Thomas is the Executive Director of CleanStart. Thomas has a strong background in supporting small businesses, leadership, financial management and is proficient in working with nonprofits. He has a BS in Finance and a BA in Economics from California State University, Chico. Thomas has a passion for sustainability and a commitment to supporting non-profits in the region.

CleanStart Sponsors

Weintraub | Tobin, Moss Adams GreenbergTraurig

BlueTech Valley, PowerSoft.biz, Revrnt, Synbyo, Califronia Mobility Center

Building Energy Management—The Real World

Building Energy Management—The Real World

Thursday Oct. 24, we had a full house at Hacker Lab to hear three very interesting talks on building energy management in the real world vs. what we think is going on.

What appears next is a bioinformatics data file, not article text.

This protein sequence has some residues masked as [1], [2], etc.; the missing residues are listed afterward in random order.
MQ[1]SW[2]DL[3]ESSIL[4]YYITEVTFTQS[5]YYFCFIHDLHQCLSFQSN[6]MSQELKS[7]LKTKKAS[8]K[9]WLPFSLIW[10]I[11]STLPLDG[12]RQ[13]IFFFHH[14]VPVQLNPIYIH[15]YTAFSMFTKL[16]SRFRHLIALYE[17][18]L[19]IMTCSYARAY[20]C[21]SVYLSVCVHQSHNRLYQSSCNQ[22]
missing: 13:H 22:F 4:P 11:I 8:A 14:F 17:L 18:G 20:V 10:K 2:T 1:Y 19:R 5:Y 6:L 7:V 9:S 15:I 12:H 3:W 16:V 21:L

Kristin Heinemeier of Frontier Energy hit us with the reality that few of the fancy energy-saving HVAC systems installed over the past decades are being allowed to operate as they should.  The culprit? “Wire cutters”, as she put it. Building tenants or even the building operators at some point on most buildings become disenchanted with how the system is working and do something to defeat it.  No system in the world can stand up against someone with wire cutters to defeat it. She had pictures of equipment where someone had jammed something into the dampers supposed to bring in cool outside air when the temperature is right and then close when it’s hot to recirculate inside air.  In one photo, someone in fact used the air-damper control box, ripped off the wall, to jam open the dampers. Other examples were seeing systems totally unplugged, so no energy savings were being generated at all. Why? Because people did not know how to readjust the system properly to provide the comfort levels they wanted.  What happened to the operators trained by the installers when the systems were first put in? They work somewhere else now and did not train their replacements adequately. This creates a huge opportunity for Frontier to audit existing buildings, get the systems operating again, and deal with whatever the comfort issues were that led occupants to take things into their own hands.